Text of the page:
Stolen Tesla Recovery Rate Nearly 100%
In the United States, at least.
You’re in a restaurant, enjoying the latest foodie fad: the no-meat-but-still-tastes-like-meat Impossible Burger. It’s very good. Finished with your feeding frenzy, you exit the establishment to hop in your Tesla to hunt down a post-meal digestif but, alas, your ride is not where you parked it. The sinking feeling that you’ve been robbed slowly settles into your subconscious and you collapse to the curb, knowing you will never see your precious battery-powered beast again. Or will you?
Chances are, if you live in the United States, at least, the above scenario would never happen. Well, at least the stolen car part wouldn’t. And, if it did, there’s a very good chance you’d be reunited with your ride. According to the National Insurance Crime Bureau (NICB), using data collected by the FBI’s National Crime Information Center (NCIC), since the beginning of time until May of this year, only 139 Tesla vehicles have been stolen in this country. Since they had sold under 200,000 vehicles here by that time, that means one in approximately 1,367 has been stolen. Of those, a grand total of two were never heard from again and one was dramatically crashed by the culprit, who later died of his injuries.
The NICB director of public affairs, Frank Scafidi, calls the recovery rate “…as good as it gets.” By contrast, the recovery rate for boosted rides in 2016 was a massive 58.4 percent. Said he of potential thieves, “I’m wondering if the thieves’ intellect might have been overwhelmed just sitting in a Tesla, much less figuring out how to operate it for any length of time.”
The key to recovery lies with the GPS tracking technology the company uses. As would-be thieves soon learn, it’s difficult to hide a car that’s constantly sending out a location signal. Of course, that technology is only useful if a miscreant manages to move it from its parking spot somehow. Besides winching it up onto a flatbed tow truck, the way it seems most thieves have been absconding with the cars is by boosting the signal from the owner’s key fob. And now, the automaker has started attacking that ploy as well.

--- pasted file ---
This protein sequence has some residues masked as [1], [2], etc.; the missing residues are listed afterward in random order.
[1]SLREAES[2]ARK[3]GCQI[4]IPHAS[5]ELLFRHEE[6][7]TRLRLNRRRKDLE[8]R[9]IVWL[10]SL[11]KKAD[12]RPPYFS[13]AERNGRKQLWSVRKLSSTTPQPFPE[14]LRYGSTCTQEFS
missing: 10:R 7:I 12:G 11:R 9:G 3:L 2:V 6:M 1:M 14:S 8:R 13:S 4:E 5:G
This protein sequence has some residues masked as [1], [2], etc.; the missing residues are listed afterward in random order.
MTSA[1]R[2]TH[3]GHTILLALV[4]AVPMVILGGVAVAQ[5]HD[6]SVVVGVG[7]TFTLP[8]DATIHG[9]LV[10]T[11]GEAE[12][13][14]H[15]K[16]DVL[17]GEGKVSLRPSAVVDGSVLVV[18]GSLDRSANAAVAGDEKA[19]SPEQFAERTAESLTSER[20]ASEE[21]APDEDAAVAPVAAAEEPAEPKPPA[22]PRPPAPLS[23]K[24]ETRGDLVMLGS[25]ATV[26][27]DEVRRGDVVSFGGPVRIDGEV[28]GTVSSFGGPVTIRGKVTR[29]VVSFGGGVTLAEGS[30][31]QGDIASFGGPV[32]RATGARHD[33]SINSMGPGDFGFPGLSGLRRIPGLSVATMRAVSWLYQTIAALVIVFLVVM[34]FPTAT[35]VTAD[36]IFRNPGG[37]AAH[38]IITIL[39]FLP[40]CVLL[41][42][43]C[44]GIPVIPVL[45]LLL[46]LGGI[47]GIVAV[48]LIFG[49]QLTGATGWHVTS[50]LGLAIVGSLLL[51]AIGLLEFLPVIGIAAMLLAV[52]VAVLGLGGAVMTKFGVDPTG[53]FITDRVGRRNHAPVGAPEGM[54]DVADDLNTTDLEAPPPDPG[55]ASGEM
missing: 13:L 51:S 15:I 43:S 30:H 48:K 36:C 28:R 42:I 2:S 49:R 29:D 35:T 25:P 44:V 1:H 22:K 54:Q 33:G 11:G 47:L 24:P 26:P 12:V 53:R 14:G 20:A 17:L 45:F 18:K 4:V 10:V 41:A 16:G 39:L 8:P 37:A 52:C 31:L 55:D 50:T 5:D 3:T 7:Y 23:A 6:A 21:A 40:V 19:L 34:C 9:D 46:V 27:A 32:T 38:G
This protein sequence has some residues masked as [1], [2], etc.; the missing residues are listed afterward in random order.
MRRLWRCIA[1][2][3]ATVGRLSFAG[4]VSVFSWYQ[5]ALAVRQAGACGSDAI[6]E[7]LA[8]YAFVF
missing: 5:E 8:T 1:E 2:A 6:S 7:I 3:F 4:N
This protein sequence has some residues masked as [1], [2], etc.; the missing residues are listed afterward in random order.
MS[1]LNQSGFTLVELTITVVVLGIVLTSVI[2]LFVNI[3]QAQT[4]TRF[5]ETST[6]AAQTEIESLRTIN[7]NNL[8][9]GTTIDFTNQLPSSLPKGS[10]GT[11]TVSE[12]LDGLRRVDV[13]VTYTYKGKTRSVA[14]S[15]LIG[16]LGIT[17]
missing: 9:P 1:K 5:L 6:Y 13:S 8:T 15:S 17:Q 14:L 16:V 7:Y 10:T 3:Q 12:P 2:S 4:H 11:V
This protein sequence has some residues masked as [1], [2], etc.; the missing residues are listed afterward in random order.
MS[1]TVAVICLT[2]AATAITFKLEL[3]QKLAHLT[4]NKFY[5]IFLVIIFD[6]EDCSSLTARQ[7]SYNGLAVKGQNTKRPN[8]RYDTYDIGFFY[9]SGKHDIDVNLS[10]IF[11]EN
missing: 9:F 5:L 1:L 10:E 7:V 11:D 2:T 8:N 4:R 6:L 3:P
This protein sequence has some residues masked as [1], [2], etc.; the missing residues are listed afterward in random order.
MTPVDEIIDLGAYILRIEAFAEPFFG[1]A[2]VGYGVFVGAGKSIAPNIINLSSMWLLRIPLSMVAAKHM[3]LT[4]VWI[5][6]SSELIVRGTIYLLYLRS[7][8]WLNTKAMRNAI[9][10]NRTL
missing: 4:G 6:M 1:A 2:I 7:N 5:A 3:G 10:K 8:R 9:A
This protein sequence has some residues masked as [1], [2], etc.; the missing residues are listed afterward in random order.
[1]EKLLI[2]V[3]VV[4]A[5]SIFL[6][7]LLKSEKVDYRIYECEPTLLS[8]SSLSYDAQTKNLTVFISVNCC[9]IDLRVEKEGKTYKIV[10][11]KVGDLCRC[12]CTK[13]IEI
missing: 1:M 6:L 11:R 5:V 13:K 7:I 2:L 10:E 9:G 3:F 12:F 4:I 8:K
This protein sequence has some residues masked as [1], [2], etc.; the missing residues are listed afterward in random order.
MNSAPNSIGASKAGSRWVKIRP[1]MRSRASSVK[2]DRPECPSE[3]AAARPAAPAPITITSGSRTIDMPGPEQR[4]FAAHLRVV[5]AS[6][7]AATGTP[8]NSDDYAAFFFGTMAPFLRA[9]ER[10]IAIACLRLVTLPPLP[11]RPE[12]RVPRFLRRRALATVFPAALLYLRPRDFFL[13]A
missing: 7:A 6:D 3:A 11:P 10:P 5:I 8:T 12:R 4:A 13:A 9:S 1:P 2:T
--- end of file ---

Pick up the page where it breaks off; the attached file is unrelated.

In the Europe, where thieves have had more success, the company sent an email to owners with advice on how to avoid this exploit. As it’s likely the method will make its way here, we’ve included it below.
We would like to share some tips for ensuring the safety of your Tesla. When enabled, our Passive Entry setting will automatically unlock the doors of your Model S when you approach it with your key. Relay attacks, a type of vehicle break-in that can be targeted at vehicles from many manufacturers including Tesla, allows an attacker to transmit a signal from your key in one location to your car in another location, thereby creating the potential for unauthorised access and entry.
You can decrease the likelihood of unauthorised entry by disabling Passive Entry when parked in public spaces or storing your key in a holder which blocks electromagnetic transmissions, such as a RFID-blocking sleeve or Faraday cage.
To disable Passive Entry, touch Controls > Settings > Doors & Locks > Passive Entry > OFF. Please note that you must press the brake pedal to power Model S on before you can change this setting.